Just when we thought we couldn’t stand hearing another horror story about hair dye, an image of a 16-year-old girl with a swollen face and puffy eyes pops up on our screens. But five years after the incident, which left Charlotte Gilchrist blinded for almost a week at the time of her school prom, the hair salon responsible has been ordered to pay £20,000 in compensation as well as Charlotte’s £18,000 legal bill.
A trip to the hairdressers the day before her school prom in April 2004 resulted in Charlotte, now 21, being unable to open her eyes for five days after an allergic reaction caused her face to swell and blister. The trainee hairdresser failed to do a skin patch test before applying the hair dye, and moments later Charlotte’s scalp began to itch and burn.
“When I woke up the following day the right side of my face was swollen. There was a clear liquid coming out of my head, it was just awful,” Charlotte recalls. “Can you imagine waking up and not seeing anything just because of a hair dye?”
The salon suggested that Charlotte’s shampoo caused the reaction. “But I’d used the same one for years with no problem,” Charlotte said. A couple of trips to the hospital found that Charlotte had reactive eczema and would never be able to dye her hair again. She was given anti-histamines for the swelling but it was still five days before her sight returned. Charlotte now wants to warn other about the dangers of not doing a skin patch test before colouring their hair.
Blistering, weeping skin and rashes are some of the allergic reactions reported by women who have had a hair dye job gone wrong, but another rare side effect is hair loss. Scalp burns, as a result of leaving the chemicals on too long or applying them to super-sensitive scalps without conducting a patch test first, can cause bald patches that aren’t easy to regrow.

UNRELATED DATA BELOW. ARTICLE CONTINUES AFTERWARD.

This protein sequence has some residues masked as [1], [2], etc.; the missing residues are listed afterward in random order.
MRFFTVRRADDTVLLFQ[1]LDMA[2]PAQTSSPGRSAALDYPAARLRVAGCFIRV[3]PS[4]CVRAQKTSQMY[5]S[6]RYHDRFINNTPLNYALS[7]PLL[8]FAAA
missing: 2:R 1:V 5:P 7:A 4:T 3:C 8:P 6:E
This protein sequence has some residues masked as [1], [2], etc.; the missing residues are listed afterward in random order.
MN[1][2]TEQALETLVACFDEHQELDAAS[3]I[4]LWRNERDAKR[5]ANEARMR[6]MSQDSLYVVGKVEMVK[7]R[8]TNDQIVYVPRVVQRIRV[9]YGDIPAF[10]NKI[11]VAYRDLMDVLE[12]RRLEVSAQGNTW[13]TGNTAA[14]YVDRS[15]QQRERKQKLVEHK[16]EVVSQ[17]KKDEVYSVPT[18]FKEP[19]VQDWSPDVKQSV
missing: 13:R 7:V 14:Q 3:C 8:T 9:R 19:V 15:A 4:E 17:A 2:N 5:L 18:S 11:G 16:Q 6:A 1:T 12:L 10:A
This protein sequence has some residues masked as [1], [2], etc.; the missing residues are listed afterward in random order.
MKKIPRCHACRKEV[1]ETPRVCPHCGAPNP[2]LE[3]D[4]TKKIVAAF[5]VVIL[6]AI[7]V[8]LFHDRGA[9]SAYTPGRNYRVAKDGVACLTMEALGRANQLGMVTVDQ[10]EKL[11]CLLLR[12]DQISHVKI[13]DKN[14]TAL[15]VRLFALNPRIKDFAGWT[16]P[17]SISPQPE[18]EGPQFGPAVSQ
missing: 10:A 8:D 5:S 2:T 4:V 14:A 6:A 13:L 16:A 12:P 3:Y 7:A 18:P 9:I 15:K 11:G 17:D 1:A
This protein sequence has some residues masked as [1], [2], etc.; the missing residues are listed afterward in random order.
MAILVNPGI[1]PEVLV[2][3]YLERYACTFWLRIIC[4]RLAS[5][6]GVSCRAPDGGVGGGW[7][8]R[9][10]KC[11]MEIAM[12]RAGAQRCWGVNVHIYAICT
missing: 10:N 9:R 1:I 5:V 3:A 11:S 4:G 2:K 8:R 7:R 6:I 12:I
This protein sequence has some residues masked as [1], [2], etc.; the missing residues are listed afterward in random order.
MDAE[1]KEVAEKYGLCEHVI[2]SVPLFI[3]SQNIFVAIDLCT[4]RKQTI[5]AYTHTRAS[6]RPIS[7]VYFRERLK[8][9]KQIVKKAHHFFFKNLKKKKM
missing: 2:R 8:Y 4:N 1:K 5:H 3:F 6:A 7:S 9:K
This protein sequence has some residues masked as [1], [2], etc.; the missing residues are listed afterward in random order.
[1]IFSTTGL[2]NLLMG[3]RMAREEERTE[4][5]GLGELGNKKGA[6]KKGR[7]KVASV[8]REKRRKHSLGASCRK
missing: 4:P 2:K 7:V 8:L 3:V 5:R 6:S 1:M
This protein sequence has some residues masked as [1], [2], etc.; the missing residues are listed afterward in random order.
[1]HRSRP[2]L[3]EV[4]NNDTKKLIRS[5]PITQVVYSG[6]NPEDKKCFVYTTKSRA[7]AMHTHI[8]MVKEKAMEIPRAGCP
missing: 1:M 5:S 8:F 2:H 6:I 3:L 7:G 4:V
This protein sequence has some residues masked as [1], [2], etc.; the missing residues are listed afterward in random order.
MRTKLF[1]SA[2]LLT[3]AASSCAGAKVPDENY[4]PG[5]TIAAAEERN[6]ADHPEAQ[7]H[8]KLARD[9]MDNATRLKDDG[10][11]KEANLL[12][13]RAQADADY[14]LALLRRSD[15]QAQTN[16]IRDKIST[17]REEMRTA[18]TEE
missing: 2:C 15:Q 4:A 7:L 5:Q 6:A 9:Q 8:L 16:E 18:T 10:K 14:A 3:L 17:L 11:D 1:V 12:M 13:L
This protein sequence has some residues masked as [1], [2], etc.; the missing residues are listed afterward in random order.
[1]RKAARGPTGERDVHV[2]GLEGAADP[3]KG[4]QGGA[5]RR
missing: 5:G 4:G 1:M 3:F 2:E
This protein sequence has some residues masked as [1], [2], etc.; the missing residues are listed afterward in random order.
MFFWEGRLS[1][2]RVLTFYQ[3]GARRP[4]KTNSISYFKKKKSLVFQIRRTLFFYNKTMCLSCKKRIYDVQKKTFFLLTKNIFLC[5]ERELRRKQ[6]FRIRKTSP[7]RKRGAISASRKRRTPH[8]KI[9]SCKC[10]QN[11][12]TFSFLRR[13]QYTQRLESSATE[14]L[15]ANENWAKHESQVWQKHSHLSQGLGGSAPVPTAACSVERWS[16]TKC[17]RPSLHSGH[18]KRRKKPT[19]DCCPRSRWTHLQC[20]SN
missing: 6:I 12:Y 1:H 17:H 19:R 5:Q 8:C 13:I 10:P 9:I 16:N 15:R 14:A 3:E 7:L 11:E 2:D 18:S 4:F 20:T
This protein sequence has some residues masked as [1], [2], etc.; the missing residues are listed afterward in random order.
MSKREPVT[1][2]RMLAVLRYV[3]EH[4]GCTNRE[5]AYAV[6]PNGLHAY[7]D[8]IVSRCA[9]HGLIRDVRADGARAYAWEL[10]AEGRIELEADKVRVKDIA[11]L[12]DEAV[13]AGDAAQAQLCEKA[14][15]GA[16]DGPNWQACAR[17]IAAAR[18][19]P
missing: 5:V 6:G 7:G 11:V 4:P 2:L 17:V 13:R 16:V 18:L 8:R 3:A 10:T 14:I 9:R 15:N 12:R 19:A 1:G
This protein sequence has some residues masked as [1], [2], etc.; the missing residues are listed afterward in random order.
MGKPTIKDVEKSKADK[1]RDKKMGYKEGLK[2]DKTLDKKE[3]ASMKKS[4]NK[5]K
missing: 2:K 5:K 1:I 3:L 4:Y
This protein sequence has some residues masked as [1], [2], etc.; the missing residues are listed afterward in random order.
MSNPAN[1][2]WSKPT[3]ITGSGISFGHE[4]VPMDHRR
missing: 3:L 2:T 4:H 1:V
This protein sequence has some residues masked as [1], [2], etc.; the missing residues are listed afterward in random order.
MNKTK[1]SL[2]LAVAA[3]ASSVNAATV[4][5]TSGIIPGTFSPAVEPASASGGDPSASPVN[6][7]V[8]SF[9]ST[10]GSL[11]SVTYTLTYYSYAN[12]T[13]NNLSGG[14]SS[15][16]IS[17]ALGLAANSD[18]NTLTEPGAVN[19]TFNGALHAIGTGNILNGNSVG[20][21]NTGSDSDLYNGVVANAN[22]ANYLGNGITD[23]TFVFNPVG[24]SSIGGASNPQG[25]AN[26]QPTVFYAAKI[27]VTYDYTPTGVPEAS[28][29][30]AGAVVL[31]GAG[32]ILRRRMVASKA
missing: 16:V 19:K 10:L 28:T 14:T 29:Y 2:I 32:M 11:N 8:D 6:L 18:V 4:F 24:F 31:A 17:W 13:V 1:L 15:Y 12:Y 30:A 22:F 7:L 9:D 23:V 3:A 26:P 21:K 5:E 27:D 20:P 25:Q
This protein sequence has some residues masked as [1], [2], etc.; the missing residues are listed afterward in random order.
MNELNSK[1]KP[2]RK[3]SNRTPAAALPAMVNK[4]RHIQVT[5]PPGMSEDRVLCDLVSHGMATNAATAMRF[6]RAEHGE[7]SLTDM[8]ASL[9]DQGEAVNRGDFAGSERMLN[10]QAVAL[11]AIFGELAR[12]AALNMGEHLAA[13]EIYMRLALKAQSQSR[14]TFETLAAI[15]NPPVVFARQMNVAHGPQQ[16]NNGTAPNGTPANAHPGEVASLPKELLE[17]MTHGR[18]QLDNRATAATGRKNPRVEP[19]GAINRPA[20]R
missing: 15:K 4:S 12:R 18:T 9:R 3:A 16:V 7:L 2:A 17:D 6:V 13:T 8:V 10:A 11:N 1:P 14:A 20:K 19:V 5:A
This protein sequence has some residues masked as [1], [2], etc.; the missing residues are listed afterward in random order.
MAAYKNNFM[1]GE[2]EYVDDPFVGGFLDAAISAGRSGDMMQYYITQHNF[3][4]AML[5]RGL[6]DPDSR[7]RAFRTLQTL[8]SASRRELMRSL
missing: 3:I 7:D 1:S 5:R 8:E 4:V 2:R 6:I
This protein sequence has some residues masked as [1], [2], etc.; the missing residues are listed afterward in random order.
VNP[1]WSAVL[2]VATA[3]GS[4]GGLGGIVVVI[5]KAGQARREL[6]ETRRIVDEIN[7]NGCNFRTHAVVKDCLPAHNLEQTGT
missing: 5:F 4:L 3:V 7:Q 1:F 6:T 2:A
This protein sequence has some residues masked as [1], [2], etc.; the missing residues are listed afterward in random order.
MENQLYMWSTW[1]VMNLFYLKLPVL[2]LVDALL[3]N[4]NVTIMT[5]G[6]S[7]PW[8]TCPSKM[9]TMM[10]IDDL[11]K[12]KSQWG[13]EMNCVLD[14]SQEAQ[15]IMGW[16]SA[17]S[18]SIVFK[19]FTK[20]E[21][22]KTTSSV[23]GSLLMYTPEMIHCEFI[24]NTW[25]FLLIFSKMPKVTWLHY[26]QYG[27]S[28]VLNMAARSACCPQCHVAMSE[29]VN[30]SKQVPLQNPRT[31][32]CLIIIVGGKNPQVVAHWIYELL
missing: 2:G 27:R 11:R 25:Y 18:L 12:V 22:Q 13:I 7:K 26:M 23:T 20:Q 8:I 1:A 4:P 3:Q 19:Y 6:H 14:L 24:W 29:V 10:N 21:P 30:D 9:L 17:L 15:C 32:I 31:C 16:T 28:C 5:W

Hair dyes can impair the quality of one’s hair but they’re usually not a culprit of hair loss. Some people experience temporary hair thinning after colouring it, as the chemicals weaken the hair and lead to breakage along the shaft, but this is not permanent hair loss from the follicle root. The exception is when chemicals burn the scalp which then damages the follicle which can result in permanent hair loss.
Hair growth should continue as normal following a regular dye job but if the quality or thickness of your hair doesn’t return to normal, it’s possible the event could have triggered female pattern hair loss. There are hair loss treatments that are licensed by the MHRA to treat this genetic condition, but if chemical burns have left patches of baldness, it’s possible that a hairpiece is the only way of concealing the damage. Be sure you cover all your options though and ask a hair loss specialist to take a look and see if there is anything else that can be done.
But prevention is better than a cure, so the saying goes, and Charlotte hopes her experience will shake up the quality of service in the hairdressing industry.
“Hairdressers have a responsibility to their clients,” she said. “It could happen to anyone – they don’t know how sensitive people are so a skin test is a must.”
If you’d like to know more about hair growth after colouring, contact The Belgravia Centre. The UK’s hair loss and scalp care specialists realise that each person is unique and that their thinning or hair loss needs individualised attention and treatment. Call 020 7730 6666 to arrange a free consultation, or fill in their online diagnostic form if you can’t make it into the London centre and still receive the same level of attention and personalised service.